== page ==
Since age 13, I was my best friends’ muse for art, over the years she photographed and painted me, some of her work that I had featured in was displayed in exhibitions and art shows. When I turned 18, a friend had recommended that I should join some modelling platforms and online websites, I gave it a go, added some photos of myself and overnight I had floods of messages from photographers asking to shoot with me and saying that they wanted to help me build my portfolio. I did some time for print, which is giving your time in exchange for images. After three times for print shoots someone asked for my hourly rate, I was confused and didn’t know what to charge. After a few months, I started gaining quite a lot of paid work for myself and I was published for the first time in January 2018.
I continued to model alongside my philosophy BA degree which was a great part-time job alongside my studies. When I graduated in Summer 2019 I went straight into full-time freelance modelling. I assumed it would only be for a month or so and now it’s eight months later and I have continued to remain a full calendar filled with photoshoot bookings. I have particular enjoyed doing tours around the UK and Europe and really enjoy doing studio days, portfolio builders and events.
Challenges I Face As A Model
My family weren’t pleased when I mentioned that I had got a huge interest online from modelling networking platforms and advised me not to meet up with photographers and organize shoots. I kept my first three months of modelling hidden from my family, snuck out in the early morning and did my makeup in public bathrooms for location shoots.
I first announced my modelling to my family once I was published. I still have issues and there is a huge stigma attached to modelling, especially glamour and lingerie, but my family are proud of me for making my own independent income, however I only share fashion images with my family and friends opposed to lingerie and implied imaged that I show to my fan base and showcase in my online portfolio.
Common Misconceptions About Modeling
You must join an agency to model? There are plenty of modelling networking sites and lots of ways to promote and market yourself online. There are lots of opportunities to gain paid gigs on your own accord. You can also go and message companies directly. I personally have been agency free for the full three years so far of my modelling career and have till managed to be involved in some big projects. However, being self-employed does take on a huge amount of responsibility; you have to take care of your own tax returns, promotional work and admin, organize your own schedule, sort out travel accommodation etc.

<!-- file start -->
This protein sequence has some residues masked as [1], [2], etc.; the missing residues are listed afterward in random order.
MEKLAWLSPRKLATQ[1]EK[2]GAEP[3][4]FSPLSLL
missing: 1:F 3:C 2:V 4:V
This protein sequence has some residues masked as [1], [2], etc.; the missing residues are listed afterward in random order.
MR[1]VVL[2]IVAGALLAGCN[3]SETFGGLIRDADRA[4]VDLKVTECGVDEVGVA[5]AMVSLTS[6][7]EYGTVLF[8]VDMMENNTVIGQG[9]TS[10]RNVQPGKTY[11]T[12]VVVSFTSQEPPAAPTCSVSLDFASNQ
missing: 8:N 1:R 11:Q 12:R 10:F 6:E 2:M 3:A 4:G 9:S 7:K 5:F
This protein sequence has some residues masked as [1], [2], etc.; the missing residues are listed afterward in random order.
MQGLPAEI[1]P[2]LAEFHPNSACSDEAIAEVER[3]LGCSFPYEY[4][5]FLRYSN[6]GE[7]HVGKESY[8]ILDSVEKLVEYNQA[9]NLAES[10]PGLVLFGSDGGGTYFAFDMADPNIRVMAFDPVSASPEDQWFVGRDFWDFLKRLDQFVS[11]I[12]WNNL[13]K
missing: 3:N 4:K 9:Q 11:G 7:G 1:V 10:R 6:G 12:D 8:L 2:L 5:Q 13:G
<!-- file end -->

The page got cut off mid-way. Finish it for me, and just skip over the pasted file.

Is The Modeling Industry Very Competitive?
Yes, the modelling industry is competitive. What I do to stand out is offer a completely varied and diverse portfolio. I do all sorts of modelling such as high-fashion, lingerie, pinup, vintage, boudoir, lifestyle and much more. I also always step outside my comfort zone and show people in the industry that I am not afraid to try new things. What I love about freelance modelling is creating your own castings and marketing your own ideas and projects. A lot of photographers don’t know what to shoot and some are blank for ideas, it’s up to you to present clients with as many options as possible when necessary.
Advice For Aspiring Models
Practice by watching tutorials on how to pose, read books, work on your facial expressions and emotions within images. Do a lot of time for print work with photographers and collaborations to get your portfolio as diverse as possible. Don’t be afraid to put yourself out there and keep pushing, you will get there eventually.
Aurora Phoenix – Full-time published model and makeup artist, with three years’ experience. Natural redhead with pale skin and green eyes, dress size 10, bust 30F, Hips 29, waist 28.
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Studio day at Studio Fifty Eight – 9th of May
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